3      3       0.792       -3.04          0.990             325.000         2.74e+02     1390.0
4      4       0.835       -2.94          0.993             119.000         8.92e+01      751.0
5      5       0.841       -2.83          0.988              49.500          3.23e+01       443.0
6      6       0.849        -2.58          0.972            23.100           1.28e+01      279.0
7      7       0.942        -2.13          0.990            11.900            5.46e+00     185.0
8      8       0.957       -2.05          0.993              6.600            2.49e+00      151.0
9      9       0.970       -1.94          0.992              3.950             1.20e+00      128.0
10    10    0.965       -1.85          0.983               2.510             6.07e-01      110.0
11    12    0.965        -1.67          0.980              1.190             1.74e-01       84.9
12    14    0.962         -1.56          0.981             0.654             5.64e-02       67.5
13    16    0.962         -1.48          0.983             0.403             1.98e-02       54.8
14    18    0.962          -1.42          0.984            0.269             7.42e-03       45.3
15    20    0.939          -1.39          0.963            0.189             2.94e-03        38.0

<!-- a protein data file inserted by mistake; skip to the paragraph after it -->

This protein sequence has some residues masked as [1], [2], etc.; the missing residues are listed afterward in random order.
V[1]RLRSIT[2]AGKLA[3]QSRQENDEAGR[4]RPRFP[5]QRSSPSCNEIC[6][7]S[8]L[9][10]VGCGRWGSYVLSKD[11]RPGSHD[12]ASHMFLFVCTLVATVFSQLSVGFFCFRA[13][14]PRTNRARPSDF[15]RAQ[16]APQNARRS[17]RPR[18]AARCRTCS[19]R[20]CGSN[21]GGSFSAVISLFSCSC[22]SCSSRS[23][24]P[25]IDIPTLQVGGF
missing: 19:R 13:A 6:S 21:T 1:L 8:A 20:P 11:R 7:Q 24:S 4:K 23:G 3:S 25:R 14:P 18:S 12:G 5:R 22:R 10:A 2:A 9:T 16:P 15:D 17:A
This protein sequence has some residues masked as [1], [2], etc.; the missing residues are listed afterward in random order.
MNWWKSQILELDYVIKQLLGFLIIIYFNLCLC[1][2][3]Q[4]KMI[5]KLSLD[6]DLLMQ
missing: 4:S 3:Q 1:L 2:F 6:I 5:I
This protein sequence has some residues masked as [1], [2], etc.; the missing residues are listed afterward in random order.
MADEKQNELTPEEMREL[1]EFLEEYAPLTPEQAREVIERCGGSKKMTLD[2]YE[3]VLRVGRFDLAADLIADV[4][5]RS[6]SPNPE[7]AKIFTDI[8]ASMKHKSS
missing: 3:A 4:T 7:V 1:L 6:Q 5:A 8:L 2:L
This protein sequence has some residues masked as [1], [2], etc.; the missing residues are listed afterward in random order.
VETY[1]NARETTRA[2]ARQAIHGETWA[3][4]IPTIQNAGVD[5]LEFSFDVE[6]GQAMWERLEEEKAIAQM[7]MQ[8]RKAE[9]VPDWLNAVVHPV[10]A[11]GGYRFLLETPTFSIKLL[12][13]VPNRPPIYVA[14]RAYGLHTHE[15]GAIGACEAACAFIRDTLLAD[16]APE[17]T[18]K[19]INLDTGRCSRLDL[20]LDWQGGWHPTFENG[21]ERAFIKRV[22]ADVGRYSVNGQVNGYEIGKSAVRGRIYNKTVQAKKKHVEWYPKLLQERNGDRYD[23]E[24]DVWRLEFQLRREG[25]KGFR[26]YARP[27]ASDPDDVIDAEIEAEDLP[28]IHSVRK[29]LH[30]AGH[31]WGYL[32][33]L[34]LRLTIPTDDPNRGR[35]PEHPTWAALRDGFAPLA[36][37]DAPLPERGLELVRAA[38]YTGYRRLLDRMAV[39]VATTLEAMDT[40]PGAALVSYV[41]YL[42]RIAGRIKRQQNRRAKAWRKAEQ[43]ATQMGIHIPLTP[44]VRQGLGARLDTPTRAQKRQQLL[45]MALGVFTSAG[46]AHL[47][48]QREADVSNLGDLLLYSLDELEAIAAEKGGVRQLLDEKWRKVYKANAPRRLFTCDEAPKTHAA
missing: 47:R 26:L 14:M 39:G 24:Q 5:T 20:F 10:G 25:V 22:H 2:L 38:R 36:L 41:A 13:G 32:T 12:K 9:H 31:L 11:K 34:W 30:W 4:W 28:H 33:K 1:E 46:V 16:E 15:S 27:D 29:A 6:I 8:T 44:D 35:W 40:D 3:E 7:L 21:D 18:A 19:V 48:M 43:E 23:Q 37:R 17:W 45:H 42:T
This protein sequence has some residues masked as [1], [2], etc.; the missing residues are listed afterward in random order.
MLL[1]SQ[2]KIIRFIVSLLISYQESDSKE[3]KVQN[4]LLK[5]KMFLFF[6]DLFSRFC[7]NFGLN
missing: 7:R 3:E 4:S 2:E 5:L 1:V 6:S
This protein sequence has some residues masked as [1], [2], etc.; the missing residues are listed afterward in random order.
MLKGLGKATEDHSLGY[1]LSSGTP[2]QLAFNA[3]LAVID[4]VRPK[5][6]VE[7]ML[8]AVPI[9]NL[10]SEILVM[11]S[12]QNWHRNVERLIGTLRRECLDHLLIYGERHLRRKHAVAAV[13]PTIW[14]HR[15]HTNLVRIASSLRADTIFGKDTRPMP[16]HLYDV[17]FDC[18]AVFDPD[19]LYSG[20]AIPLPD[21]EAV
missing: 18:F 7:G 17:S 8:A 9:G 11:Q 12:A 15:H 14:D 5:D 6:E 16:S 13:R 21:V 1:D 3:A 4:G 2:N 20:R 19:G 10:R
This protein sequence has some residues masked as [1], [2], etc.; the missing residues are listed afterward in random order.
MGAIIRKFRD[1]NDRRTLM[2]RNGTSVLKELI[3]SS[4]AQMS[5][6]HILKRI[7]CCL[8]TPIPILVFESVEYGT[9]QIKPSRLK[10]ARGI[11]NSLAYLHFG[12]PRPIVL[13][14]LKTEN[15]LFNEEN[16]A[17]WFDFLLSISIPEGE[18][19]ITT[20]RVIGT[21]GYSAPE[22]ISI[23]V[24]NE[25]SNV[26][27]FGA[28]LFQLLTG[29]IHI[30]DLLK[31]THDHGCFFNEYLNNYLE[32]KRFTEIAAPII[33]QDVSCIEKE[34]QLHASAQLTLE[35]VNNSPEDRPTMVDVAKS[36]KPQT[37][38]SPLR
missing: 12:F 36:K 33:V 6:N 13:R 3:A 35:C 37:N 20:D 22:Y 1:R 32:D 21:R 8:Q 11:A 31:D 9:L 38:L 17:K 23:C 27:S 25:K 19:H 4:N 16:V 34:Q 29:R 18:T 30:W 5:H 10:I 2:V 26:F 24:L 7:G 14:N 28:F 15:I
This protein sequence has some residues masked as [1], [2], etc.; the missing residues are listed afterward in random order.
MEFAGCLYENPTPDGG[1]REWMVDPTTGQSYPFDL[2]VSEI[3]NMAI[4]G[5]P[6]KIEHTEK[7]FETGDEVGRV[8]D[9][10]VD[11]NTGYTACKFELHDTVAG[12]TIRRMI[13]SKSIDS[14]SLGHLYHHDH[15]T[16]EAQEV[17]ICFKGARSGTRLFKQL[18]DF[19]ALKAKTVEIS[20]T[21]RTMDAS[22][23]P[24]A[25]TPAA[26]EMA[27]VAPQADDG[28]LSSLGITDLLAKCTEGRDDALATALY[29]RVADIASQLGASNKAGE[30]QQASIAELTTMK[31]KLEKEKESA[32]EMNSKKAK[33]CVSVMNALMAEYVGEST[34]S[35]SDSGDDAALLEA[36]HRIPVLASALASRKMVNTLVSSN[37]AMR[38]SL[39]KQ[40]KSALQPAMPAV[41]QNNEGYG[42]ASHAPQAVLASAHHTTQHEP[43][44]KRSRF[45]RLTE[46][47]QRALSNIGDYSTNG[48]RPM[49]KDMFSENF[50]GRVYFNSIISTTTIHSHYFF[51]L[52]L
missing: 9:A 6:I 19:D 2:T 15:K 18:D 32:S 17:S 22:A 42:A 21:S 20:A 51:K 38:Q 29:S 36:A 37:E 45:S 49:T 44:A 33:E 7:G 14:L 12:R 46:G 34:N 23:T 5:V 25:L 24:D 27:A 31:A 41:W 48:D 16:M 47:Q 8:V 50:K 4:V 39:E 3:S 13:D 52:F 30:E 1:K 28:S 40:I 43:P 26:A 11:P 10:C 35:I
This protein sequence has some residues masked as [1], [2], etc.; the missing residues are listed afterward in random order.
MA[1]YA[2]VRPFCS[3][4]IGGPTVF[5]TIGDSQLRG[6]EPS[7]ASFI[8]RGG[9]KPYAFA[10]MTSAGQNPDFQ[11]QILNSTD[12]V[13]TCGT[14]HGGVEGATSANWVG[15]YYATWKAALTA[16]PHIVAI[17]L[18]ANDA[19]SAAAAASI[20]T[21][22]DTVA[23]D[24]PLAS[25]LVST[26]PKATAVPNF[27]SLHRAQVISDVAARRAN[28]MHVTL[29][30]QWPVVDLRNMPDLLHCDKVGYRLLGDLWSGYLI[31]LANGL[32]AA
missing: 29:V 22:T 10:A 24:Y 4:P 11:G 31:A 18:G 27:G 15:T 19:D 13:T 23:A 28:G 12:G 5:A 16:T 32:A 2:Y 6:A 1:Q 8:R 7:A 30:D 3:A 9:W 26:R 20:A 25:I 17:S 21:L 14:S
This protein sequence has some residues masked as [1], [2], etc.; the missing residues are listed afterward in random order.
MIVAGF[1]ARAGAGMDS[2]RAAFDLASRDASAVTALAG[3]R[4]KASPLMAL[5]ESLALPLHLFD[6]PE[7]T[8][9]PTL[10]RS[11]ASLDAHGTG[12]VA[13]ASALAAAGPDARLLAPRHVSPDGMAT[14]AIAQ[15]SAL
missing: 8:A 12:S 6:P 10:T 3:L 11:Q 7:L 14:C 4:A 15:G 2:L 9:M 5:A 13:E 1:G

based on ablin() function for finding an R^2 cut-off of h, now as you can see in 2 links below, no power intersect by "red" line. line above power = 6 and below power = 7. By which criteria or criterias I can get enough insight for finding good soft threshold value?

I appreciate if you share your comment with me.

Best Regards,

https://www.dropbox.com/s/0jiv3g94my8fa2f/Rplot--Scale%20independence-SelectionFilter-970916.pdf?dl=0

2

Here, I would choose a value of 7

4
2.3 years ago by
United States
Peter Langfelder1.6k wrote:

WGCNA, as the name implies, is a tool primarily intended for analyzing weighted networks. In a weighted network, you don't decide which nodes are connected and which are not - all nodes are in principle connected, but the strength varies (by convention) between 0 and 1. Soft thresholding really means suppressing low correlations in a continuous ("soft") manner rather than the discontinuous ("hard") thresholding used in constructing unweighted networks.